Also, stationing intelligence agents in an embassy under official cover guarantees that if a national of the host country approaches the embassy with sensitive materials of an offer to provide them, the matter can be handled by an intelligence professional. In this sense, the existence of official cover intelligence officers eases attempts by host-country nationals to make contact with the intelligence service; such positions serve as useful and perhaps necessary "mailboxes," especially in countries that strictly regulate or prohibit their nationals' travel to or communication with the outside world.6

Finally, official cover has certain administrative conveniences. The officer can be paid, and other personnel matters can be handled, through regular government channels, and secure communication with the intelligence service's headquarters can be conveniently maintained through the intelligence "station" (the group of intelligence officers under official cover).7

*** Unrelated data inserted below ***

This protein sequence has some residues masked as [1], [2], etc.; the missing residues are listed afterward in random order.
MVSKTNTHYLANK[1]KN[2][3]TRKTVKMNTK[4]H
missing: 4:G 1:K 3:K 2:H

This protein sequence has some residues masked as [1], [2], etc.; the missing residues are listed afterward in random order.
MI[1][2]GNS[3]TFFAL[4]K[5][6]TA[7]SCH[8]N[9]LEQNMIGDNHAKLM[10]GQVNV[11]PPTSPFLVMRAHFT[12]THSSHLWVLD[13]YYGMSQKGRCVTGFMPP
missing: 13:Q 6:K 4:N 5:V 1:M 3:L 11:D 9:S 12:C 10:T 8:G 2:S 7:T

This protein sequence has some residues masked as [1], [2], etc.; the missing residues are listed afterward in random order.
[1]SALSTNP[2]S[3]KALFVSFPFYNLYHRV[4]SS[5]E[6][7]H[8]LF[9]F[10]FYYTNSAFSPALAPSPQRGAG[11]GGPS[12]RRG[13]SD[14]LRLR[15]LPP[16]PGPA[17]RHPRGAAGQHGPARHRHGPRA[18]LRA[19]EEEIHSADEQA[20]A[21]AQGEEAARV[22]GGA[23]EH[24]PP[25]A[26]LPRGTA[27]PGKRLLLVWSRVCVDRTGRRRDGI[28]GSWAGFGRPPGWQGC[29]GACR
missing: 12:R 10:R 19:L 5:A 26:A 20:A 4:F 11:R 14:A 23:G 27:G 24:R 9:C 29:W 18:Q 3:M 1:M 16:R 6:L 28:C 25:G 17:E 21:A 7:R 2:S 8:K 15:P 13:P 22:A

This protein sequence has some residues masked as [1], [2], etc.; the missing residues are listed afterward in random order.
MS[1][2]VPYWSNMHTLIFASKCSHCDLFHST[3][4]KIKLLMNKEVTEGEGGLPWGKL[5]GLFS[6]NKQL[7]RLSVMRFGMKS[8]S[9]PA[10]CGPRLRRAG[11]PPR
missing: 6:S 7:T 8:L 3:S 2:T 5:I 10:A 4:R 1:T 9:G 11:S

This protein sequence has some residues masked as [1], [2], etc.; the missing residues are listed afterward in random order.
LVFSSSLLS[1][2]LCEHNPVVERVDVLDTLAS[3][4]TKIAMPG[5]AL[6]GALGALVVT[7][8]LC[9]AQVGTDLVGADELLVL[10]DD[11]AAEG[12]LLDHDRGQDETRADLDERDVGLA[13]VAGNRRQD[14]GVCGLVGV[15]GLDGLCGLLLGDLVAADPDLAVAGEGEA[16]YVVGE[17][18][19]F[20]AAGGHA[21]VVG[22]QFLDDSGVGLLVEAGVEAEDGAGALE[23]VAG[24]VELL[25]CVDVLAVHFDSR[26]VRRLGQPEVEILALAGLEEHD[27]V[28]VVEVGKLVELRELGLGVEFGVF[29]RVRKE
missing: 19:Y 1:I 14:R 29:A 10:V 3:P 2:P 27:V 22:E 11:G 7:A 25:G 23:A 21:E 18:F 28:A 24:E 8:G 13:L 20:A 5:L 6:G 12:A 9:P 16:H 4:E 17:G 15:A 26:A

At the same time, however, official cover has several drawbacks. Most importantly, because of the relatively small number of officials posted to a given host country, that country's counterintelligence service may be able to determine, fairly precisely, which "diplomats" are intelligence officers and which are not. This may be done by the obvious, if laborious, methods of maintaining surveillance on each official and noting his or her movements and contacts, tapping telephones, bugging apartments, and so forth. The practice of hiring nationals of the host country to work in embassies in various support capacities probably facilitates such surveillance, especially in those countries where it must be assumed that anyone allowed to work in a foreign embassy has agreed to cooperate with the host country's intelligence service.8 In addition, simpler and less expensive methods may be able to accomplish the same goal. For example, materials published by a country might be used to trace the careers of its foreign service officers and thus identify patterns that indicate an intelligence connection.